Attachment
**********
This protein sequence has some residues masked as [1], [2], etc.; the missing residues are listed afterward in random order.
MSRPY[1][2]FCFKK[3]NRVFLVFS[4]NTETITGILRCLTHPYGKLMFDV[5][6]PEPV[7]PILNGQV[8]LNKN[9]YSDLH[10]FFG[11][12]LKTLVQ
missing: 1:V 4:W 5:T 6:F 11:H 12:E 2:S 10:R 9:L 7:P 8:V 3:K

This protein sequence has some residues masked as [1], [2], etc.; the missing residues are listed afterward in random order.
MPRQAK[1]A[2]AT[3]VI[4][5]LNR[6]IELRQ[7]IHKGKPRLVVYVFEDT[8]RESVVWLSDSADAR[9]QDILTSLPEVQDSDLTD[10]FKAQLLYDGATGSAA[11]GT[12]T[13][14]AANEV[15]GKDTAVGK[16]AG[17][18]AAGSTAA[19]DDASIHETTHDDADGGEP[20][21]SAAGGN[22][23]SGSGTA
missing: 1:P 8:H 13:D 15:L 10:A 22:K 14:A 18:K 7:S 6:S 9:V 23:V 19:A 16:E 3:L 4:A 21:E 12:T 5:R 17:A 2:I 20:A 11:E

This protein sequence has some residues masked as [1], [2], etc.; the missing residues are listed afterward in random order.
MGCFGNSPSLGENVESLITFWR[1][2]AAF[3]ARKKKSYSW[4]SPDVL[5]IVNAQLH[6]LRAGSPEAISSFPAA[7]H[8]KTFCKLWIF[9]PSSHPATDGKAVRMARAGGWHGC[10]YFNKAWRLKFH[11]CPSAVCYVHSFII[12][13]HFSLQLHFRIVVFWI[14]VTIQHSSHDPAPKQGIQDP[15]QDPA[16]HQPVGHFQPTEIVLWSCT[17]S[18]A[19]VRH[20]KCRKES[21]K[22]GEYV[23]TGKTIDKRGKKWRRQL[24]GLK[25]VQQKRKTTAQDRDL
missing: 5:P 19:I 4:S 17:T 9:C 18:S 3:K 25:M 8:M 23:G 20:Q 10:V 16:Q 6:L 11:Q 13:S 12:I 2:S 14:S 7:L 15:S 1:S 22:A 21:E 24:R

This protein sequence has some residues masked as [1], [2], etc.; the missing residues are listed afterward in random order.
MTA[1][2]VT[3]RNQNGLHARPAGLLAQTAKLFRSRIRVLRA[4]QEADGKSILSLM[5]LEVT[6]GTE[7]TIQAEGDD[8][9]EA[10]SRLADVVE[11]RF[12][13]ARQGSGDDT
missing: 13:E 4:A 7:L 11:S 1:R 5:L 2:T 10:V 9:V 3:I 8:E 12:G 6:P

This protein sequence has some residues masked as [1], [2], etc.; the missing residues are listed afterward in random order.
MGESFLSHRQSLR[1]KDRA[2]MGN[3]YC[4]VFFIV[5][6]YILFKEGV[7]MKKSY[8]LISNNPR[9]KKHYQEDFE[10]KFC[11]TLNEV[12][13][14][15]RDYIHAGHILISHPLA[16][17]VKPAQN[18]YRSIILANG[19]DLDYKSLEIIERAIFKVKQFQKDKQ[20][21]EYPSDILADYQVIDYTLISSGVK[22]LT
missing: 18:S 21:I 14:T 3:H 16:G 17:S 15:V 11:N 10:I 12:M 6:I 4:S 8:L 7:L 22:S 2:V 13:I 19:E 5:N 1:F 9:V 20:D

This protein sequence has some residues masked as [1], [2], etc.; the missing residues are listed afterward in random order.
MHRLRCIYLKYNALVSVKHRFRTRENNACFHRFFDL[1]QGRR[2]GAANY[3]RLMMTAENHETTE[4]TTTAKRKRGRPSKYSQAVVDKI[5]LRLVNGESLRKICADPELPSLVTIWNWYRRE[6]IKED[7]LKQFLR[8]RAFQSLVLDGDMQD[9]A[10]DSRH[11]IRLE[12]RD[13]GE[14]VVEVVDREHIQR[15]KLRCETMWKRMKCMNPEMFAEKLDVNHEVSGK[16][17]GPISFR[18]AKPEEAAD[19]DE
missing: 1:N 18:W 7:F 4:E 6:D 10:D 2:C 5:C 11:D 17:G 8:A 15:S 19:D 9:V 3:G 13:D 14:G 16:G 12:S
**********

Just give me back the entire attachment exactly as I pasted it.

This protein sequence has some residues masked as [1], [2], etc.; the missing residues are listed afterward in random order.
MSRPY[1][2]FCFKK[3]NRVFLVFS[4]NTETITGILRCLTHPYGKLMFDV[5][6]PEPV[7]PILNGQV[8]LNKN[9]YSDLH[10]FFG[11][12]LKTLVQ
missing: 1:V 4:W 5:T 6:F 11:H 12:E 2:S 10:R 9:L 7:P 8:V 3:K

This protein sequence has some residues masked as [1], [2], etc.; the missing residues are listed afterward in random order.
MPRQAK[1]A[2]AT[3]VI[4][5]LNR[6]IELRQ[7]IHKGKPRLVVYVFEDT[8]RESVVWLSDSADAR[9]QDILTSLPEVQDSDLTD[10]FKAQLLYDGATGSAA[11]GT[12]T[13][14]AANEV[15]GKDTAVGK[16]AG[17][18]AAGSTAA[19]DDASIHETTHDDADGGEP[20][21]SAAGGN[22][23]SGSGTA
missing: 1:P 8:H 13:D 15:L 10:A 22:K 14:A 18:K 7:S 6:S 9:V 23:V 19:A 16:E 3:L 4:A 21:E 12:T 5:R 17:A 2:I 20:A 11:E

This protein sequence has some residues masked as [1], [2], etc.; the missing residues are listed afterward in random order.
MGCFGNSPSLGENVESLITFWR[1][2]AAF[3]ARKKKSYSW[4]SPDVL[5]IVNAQLH[6]LRAGSPEAISSFPAA[7]H[8]KTFCKLWIF[9]PSSHPATDGKAVRMARAGGWHGC[10]YFNKAWRLKFH[11]CPSAVCYVHSFII[12][13]HFSLQLHFRIVVFWI[14]VTIQHSSHDPAPKQGIQDP[15]QDPA[16]HQPVGHFQPTEIVLWSCT[17]S[18]A[19]VRH[20]KCRKES[21]K[22]GEYV[23]TGKTIDKRGKKWRRQL[24]GLK[25]VQQKRKTTAQDRDL
missing: 5:P 19:I 4:S 17:T 9:C 18:S 3:K 25:M 8:M 23:G 20:Q 10:V 16:Q 6:L 11:Q 13:S 12:I 2:S 14:S 7:L 15:S 1:S 22:A 21:E 24:R

This protein sequence has some residues masked as [1], [2], etc.; the missing residues are listed afterward in random order.
MTA[1][2]VT[3]RNQNGLHARPAGLLAQTAKLFRSRIRVLRA[4]QEADGKSILSLM[5]LEVT[6]GTE[7]TIQAEGDD[8][9]EA[10]SRLADVVE[11]RF[12][13]ARQGSGDDT
missing: 13:E 4:A 7:L 11:S 1:R 5:L 2:T 10:V 9:V 3:I 8:E 12:G 6:P

This protein sequence has some residues masked as [1], [2], etc.; the missing residues are listed afterward in random order.
MGESFLSHRQSLR[1]KDRA[2]MGN[3]YC[4]VFFIV[5][6]YILFKEGV[7]MKKSY[8]LISNNPR[9]KKHYQEDFE[10]KFC[11]TLNEV[12][13][14][15]RDYIHAGHILISHPLA[16][17]VKPAQN[18]YRSIILANG[19]DLDYKSLEIIERAIFKVKQFQKDKQ[20][21]EYPSDILADYQVIDYTLISSGVK[22]LT
missing: 18:S 21:I 14:T 3:H 16:G 17:S 15:V 11:N 10:I 12:M 6:I 4:S 8:L 7:L 22:S 2:V 13:I 19:E 5:N 1:F 9:V 20:D

This protein sequence has some residues masked as [1], [2], etc.; the missing residues are listed afterward in random order.
MHRLRCIYLKYNALVSVKHRFRTRENNACFHRFFDL[1]QGRR[2]GAANY[3]RLMMTAENHETTE[4]TTTAKRKRGRPSKYSQAVVDKI[5]LRLVNGESLRKICADPELPSLVTIWNWYRRE[6]IKED[7]LKQFLR[8]RAFQSLVLDGDMQD[9]A[10]DSRH[11]IRLE[12]RD[13]GE[14]VVEVVDREHIQR[15]KLRCETMWKRMKCMNPEMFAEKLDVNHEVSGK[16][17]GPISFR[18]AKPEEAAD[19]DE
missing: 1:N 18:W 7:F 4:E 6:D 10:D 2:C 5:C 11:D 17:G 8:A 15:S 19:D 9:V 3:G 13:D 14:G 16:G 12:S